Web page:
Use draft pull requests (if your version control system supports them) for work in progress. This allows you to get early feedback from your peers without the pressure of it being in a merge-ready state.

Continuous Integration (CI)

Leverage continuous integration to run tests against each change. This not only ensures that your incremental changes do not break existing functionality and adhere to coding standards but also deploys each change individually to a staging environment where they can be tested incrementally in a real-world environment that mirrors production. Then, once the functionality is all merged and sufficiently tested, it can be deployed to production for customers.

Descriptive Commit Messages and Documentation

For each piece you stage for review, ensure your commit messages and any accompanying documentation are clear and descriptive. This helps reviewers understand the context and intent behind your changes. A great way to enhance clarity and consistency across your project is by adopting Conventional Commit Messages. This standardized style format includes a type, an optional scope, and a succinct description of the change. For example:

  • feat(auth): add user registration endpoint clearly indicates the addition of a new feature related to user authentication.
  • fix(login): correct password validation error specifies a bug fix in the login functionality.
  • refactor(database): optimize user query performance highlights a database-related code refactoring to improve performance.

By using this convention, you not only make your commit history more readable and organized but also facilitate automatic versioning and changelog generation. This practice supports a smoother review process and enhances the overall documentation of your project’s development lifecycle.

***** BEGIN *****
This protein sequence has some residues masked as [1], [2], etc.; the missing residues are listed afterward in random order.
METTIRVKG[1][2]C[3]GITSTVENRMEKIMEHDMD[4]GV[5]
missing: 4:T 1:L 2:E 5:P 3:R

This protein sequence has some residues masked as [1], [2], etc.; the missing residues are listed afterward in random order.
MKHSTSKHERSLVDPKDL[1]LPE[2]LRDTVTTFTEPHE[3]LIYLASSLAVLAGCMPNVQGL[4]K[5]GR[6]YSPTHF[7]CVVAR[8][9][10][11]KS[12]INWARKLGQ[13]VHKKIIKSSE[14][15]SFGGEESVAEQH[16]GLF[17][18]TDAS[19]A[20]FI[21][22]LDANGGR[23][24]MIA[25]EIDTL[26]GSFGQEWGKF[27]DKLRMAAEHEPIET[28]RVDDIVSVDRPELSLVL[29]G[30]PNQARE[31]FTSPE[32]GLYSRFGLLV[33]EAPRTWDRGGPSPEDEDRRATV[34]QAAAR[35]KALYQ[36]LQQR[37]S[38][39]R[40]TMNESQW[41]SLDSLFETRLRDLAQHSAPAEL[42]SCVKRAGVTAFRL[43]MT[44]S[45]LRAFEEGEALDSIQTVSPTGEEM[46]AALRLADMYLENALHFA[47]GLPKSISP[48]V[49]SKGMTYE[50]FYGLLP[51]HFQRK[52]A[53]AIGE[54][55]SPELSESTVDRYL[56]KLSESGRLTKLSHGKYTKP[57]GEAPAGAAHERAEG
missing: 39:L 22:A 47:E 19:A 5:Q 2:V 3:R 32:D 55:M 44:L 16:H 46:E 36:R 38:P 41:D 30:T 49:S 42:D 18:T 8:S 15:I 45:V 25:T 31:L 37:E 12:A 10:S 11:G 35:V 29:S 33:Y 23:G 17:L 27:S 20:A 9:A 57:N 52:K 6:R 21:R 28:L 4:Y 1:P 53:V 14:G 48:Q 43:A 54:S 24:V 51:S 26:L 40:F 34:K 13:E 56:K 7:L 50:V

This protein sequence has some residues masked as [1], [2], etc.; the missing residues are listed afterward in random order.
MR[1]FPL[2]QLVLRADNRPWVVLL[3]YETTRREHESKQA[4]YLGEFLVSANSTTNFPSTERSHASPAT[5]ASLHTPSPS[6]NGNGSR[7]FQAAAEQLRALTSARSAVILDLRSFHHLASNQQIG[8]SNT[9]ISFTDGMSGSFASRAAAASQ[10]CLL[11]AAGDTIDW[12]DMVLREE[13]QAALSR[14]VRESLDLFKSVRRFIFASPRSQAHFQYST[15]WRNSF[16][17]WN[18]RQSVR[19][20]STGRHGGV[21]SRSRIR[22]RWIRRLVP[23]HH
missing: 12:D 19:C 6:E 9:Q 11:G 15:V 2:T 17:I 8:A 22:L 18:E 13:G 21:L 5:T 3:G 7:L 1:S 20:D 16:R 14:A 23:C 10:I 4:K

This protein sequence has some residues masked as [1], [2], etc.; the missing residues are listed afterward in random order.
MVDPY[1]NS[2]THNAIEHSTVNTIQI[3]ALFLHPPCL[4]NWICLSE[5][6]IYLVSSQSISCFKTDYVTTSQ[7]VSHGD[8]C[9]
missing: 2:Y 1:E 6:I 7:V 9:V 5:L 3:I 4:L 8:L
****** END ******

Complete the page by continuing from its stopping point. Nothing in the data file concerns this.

Tools and Frameworks to Assist

Several tools and frameworks can assist in this process, enhancing both efficiency and effectiveness:

  • Git: Use branching and merging strategies to manage your changes effectively. Adopting a structured workflow, such as Gitflow, can further streamline this process.
  • GitHub/GitLab/Bitbucket: These platforms offer features like draft pull requests, inline comments, and CI/CD integrations to facilitate the review process.
  • Review Tools: Tools like Phabricator or Review Board can also be used to manage and review changes. These tools are designed to integrate with Git and other version control systems, offering a robust set of features for code review, including side-by-side diffs, inline comments, and automated testing results.

Utilizing Feature Flags

Feature flags can be incredibly helpful when you need to merge code into the main branch without exposing incomplete features to users. They allow you to toggle features on or off without multiple deployment cycles.


Splitting large changes into smaller, reviewable pieces is an art that can significantly enhance the code review process. It requires planning and a bit of discipline but pays off by making reviews more manageable and productive. By following the strategies outlined above, you can ensure that your contributions are not only easier to review but also maintain the quality and integrity of the codebase.

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March 27, 2024